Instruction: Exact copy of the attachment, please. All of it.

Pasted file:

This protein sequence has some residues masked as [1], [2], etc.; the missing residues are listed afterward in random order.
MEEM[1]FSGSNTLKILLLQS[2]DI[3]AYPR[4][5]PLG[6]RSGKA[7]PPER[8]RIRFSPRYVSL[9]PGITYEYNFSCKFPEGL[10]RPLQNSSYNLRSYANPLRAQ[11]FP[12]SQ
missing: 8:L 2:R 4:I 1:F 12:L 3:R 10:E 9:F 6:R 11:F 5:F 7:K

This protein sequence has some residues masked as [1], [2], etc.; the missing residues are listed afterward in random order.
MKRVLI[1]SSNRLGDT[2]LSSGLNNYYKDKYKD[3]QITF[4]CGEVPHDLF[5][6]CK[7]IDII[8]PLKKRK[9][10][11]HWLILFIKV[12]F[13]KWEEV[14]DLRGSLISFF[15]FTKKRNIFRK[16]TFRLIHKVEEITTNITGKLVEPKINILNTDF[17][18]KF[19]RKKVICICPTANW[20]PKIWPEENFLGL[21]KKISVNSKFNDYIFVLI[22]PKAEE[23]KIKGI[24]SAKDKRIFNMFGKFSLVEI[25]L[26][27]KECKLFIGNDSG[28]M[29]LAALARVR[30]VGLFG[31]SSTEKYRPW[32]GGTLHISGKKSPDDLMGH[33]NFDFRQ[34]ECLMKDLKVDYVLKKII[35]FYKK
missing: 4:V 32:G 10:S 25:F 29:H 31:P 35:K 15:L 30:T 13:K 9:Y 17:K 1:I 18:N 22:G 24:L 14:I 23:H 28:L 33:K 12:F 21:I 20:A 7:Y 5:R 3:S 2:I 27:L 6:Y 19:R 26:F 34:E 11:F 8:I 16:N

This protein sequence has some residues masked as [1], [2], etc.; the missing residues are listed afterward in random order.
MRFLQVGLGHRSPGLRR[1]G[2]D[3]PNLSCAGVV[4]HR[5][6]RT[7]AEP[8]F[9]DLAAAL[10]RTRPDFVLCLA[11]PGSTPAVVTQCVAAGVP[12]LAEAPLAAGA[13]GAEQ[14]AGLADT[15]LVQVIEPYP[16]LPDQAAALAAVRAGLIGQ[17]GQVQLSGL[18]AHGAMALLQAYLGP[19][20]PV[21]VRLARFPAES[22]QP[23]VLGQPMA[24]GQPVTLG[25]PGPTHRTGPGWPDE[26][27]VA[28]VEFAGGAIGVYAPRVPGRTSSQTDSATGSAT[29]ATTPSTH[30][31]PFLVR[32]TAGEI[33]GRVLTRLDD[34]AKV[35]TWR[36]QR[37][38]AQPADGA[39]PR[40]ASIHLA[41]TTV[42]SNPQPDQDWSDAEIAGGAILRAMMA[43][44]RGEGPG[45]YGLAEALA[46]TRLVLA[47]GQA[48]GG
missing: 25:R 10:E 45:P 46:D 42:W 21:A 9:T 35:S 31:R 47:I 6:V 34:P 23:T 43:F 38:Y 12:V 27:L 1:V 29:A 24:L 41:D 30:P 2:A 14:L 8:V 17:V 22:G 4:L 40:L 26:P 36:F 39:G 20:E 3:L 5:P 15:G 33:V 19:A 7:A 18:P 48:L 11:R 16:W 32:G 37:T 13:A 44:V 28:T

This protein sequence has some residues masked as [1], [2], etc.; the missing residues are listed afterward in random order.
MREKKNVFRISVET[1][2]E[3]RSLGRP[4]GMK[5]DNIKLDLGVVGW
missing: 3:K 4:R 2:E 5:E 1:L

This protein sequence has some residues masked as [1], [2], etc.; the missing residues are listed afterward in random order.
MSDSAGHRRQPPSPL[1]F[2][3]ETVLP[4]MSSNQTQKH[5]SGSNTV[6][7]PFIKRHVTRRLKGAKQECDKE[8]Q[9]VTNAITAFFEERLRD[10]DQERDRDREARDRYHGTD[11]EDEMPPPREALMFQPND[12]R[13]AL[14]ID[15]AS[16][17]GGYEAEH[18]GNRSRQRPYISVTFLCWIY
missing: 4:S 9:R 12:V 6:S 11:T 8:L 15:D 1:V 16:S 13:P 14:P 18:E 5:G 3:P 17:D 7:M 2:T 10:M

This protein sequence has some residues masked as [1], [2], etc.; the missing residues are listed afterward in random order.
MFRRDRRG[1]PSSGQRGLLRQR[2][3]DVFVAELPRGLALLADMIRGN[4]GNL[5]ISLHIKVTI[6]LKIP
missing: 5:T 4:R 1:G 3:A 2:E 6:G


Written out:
This protein sequence has some residues masked as [1], [2], etc.; the missing residues are listed afterward in random order.
MEEM[1]FSGSNTLKILLLQS[2]DI[3]AYPR[4][5]PLG[6]RSGKA[7]PPER[8]RIRFSPRYVSL[9]PGITYEYNFSCKFPEGL[10]RPLQNSSYNLRSYANPLRAQ[11]FP[12]SQ
missing: 8:L 2:R 4:I 1:F 12:L 3:R 10:E 9:F 6:R 11:F 5:F 7:K

This protein sequence has some residues masked as [1], [2], etc.; the missing residues are listed afterward in random order.
MKRVLI[1]SSNRLGDT[2]LSSGLNNYYKDKYKD[3]QITF[4]CGEVPHDLF[5][6]CK[7]IDII[8]PLKKRK[9][10][11]HWLILFIKV[12]F[13]KWEEV[14]DLRGSLISFF[15]FTKKRNIFRK[16]TFRLIHKVEEITTNITGKLVEPKINILNTDF[17][18]KF[19]RKKVICICPTANW[20]PKIWPEENFLGL[21]KKISVNSKFNDYIFVLI[22]PKAEE[23]KIKGI[24]SAKDKRIFNMFGKFSLVEI[25]L[26][27]KECKLFIGNDSG[28]M[29]LAALARVR[30]VGLFG[31]SSTEKYRPW[32]GGTLHISGKKSPDDLMGH[33]NFDFRQ[34]ECLMKDLKVDYVLKKII[35]FYKK
missing: 4:V 32:G 10:S 25:F 29:H 31:P 35:K 15:L 30:T 13:K 9:Y 17:K 1:I 18:N 22:G 24:L 14:I 23:H 28:L 33:K 12:F 21:I 20:A 7:Y 5:R 3:S 2:I 27:L 6:Y 19:R 26:F 34:E 11:F 8:I 16:N

This protein sequence has some residues masked as [1], [2], etc.; the missing residues are listed afterward in random order.
MRFLQVGLGHRSPGLRR[1]G[2]D[3]PNLSCAGVV[4]HR[5][6]RT[7]AEP[8]F[9]DLAAAL[10]RTRPDFVLCLA[11]PGSTPAVVTQCVAAGVP[12]LAEAPLAAGA[13]GAEQ[14]AGLADT[15]LVQVIEPYP[16]LPDQAAALAAVRAGLIGQ[17]GQVQLSGL[18]AHGAMALLQAYLGP[19][20]PV[21]VRLARFPAES[22]QP[23]VLGQPMA[24]GQPVTLG[25]PGPTHRTGPGWPDE[26][27]VA[28]VEFAGGAIGVYAPRVPGRTSSQTDSATGSAT[29]ATTPSTH[30][31]PFLVR[32]TAGEI[33]GRVLTRLDD[34]AKV[35]TWR[36]QR[37][38]AQPADGA[39]PR[40]ASIHLA[41]TTV[42]SNPQPDQDWSDAEIAGGAILRAMMA[43][44]RGEGPG[45]YGLAEALA[46]TRLVLA[47]GQA[48]GG
missing: 25:R 10:E 45:P 46:D 42:W 21:A 9:T 35:S 31:R 47:I 6:V 34:P 23:T 43:F 38:Y 12:V 27:L 1:V 29:A 24:L 41:D 30:P 2:A 14:L 8:V 17:V 22:G 4:L 40:L 26:P 36:F 39:G 20:E 3:L 5:P 15:G 33:V 19:A 7:A 18:P 48:L 11:R 16:W 32:G 37:T 13:A 44:V 28:T

This protein sequence has some residues masked as [1], [2], etc.; the missing residues are listed afterward in random order.
MREKKNVFRISVET[1][2]E[3]RSLGRP[4]GMK[5]DNIKLDLGVVGW
missing: 3:K 4:R 2:E 5:E 1:L

This protein sequence has some residues masked as [1], [2], etc.; the missing residues are listed afterward in random order.
MSDSAGHRRQPPSPL[1]F[2][3]ETVLP[4]MSSNQTQKH[5]SGSNTV[6][7]PFIKRHVTRRLKGAKQECDKE[8]Q[9]VTNAITAFFEERLRD[10]DQERDRDREARDRYHGTD[11]EDEMPPPREALMFQPND[12]R[13]AL[14]ID[15]AS[16][17]GGYEAEH[18]GNRSRQRPYISVTFLCWIY
missing: 4:S 9:R 12:V 6:S 11:T 8:L 15:D 1:V 16:S 13:P 14:P 18:E 5:G 3:P 17:D 7:M 2:T 10:M

This protein sequence has some residues masked as [1], [2], etc.; the missing residues are listed afterward in random order.
MFRRDRRG[1]PSSGQRGLLRQR[2][3]DVFVAELPRGLALLADMIRGN[4]GNL[5]ISLHIKVTI[6]LKIP
missing: 5:T 4:R 1:G 3:A 2:E 6:G